OBJECTIVE: In 2011, the Association of American Medical Colleges conducted a multicenter survey to assess faculty satisfaction, engagement, and retention. This subanalysis describes the perceptions of academic obstetrician–gynecologists (ob-gyns).
METHOD: Fourteen U.S. institutions offered voluntary faculty survey participation. We analyzed demographic information and responses to items within the 10 work-related dimensions. This analysis used pooled cohort data for 329 ob-gyn respondents across institutions.
RESULTS: The mean response rate was 61.7% (9,600/15,570) overall and 66.9% for ob-gyn respondents. Most ob-gyn respondents reported satisfaction with work-related autonomy (72.2%) and a sense of accomplishment in their day-to-day activities (81.9%), including clarity about how their day-to-day activities fit into their medical school's mission (68.4%). In an average week, ob-gyn respondents reported working 59.4 hours on average. The mean percentage of effort varied by activity: patient care (54.8%), teaching (18.1%), research and scholarship (17.0%), and administration (15%). The mean proportion of ob-gyn respondents reporting that far too much or too much of their time and effort was spent on patient care was 35.1%, with more than half (59.5%) reporting far too little or too little of their time and effort was spent on research and scholarship and a third (33.3%) reporting far too little or too little time and effort devoted to teaching. Although 60.9% of respondents thought a mentor at their institution was important, only 22.2% reported a formal mentoring relationship. In the next 1–2 years, 13.4% reported seriously planning or being undecided (18.8%) about leaving their medical school.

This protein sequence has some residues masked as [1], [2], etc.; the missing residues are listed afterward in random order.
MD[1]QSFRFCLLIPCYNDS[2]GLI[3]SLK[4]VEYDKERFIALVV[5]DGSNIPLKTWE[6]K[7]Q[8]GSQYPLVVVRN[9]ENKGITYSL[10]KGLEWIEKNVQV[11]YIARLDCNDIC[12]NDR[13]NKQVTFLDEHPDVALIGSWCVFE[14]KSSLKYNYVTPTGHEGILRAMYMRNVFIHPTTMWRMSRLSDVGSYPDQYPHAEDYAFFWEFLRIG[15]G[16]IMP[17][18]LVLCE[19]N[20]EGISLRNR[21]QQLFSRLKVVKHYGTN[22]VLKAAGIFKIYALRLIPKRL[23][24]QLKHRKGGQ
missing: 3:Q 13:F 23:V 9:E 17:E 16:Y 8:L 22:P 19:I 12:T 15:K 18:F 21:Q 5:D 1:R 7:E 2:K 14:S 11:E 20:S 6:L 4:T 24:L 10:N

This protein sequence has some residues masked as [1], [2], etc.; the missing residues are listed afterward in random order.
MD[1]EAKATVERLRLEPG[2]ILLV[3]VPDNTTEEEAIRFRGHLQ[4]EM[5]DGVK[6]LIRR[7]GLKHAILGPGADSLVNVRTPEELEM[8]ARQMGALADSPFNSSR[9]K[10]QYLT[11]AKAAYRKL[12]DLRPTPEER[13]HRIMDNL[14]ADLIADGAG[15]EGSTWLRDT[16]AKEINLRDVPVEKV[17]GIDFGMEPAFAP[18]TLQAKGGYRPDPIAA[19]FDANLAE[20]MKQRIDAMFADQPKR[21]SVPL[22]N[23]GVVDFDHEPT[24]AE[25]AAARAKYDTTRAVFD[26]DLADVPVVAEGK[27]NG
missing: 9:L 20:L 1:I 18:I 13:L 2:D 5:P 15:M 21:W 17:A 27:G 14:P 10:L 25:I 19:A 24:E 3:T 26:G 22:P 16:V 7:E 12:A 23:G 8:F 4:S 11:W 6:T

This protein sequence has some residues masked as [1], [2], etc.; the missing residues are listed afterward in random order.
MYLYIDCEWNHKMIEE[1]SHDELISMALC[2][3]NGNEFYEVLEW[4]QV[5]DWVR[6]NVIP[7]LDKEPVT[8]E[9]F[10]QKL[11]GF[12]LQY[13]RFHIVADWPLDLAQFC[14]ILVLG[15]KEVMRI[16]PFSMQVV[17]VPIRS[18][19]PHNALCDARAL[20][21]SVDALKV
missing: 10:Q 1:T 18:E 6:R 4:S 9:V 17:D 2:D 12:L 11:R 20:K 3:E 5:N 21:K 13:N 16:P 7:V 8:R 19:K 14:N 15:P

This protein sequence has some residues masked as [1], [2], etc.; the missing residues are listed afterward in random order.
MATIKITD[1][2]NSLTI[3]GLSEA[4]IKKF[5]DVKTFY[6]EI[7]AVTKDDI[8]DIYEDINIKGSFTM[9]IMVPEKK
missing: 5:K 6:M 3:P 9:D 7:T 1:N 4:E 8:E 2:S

CONCLUSION: Academic obstetrics and gynecology departments face challenges balancing faculty members' academic desires and clinical demands.
LEVEL OF EVIDENCE: II
Academic obstetrics and gynecology departments face challenges balancing faculty members&#x0027; desires for academic activities and the demands of clinical care.
Departments of Obstetrics and Gynecology and Urology, Loyola University Chicago, Stritch School of Medicine, Maywood, Illinois; the Department of Family Medicine, Jefferson Medical College, Philadelphia, Pennsylvania; the Department of Family Medicine, University of Virginia Health System, Charlottesville, Virginia; the Association of American Medical Colleges, Washington, DC; and the Department of Surgery, University of Minnesota, Minneapolis, Minnesota.
Corresponding author: Linda Brubaker, MD, MS, Loyola University Chicago, Stritch School of Medicine, 2160 South First Avenue, Maywood, IL 60130; e-mail: LBrubaker@lumc.edu.
Financial Disclosure The authors did not report any potential conflicts of interest.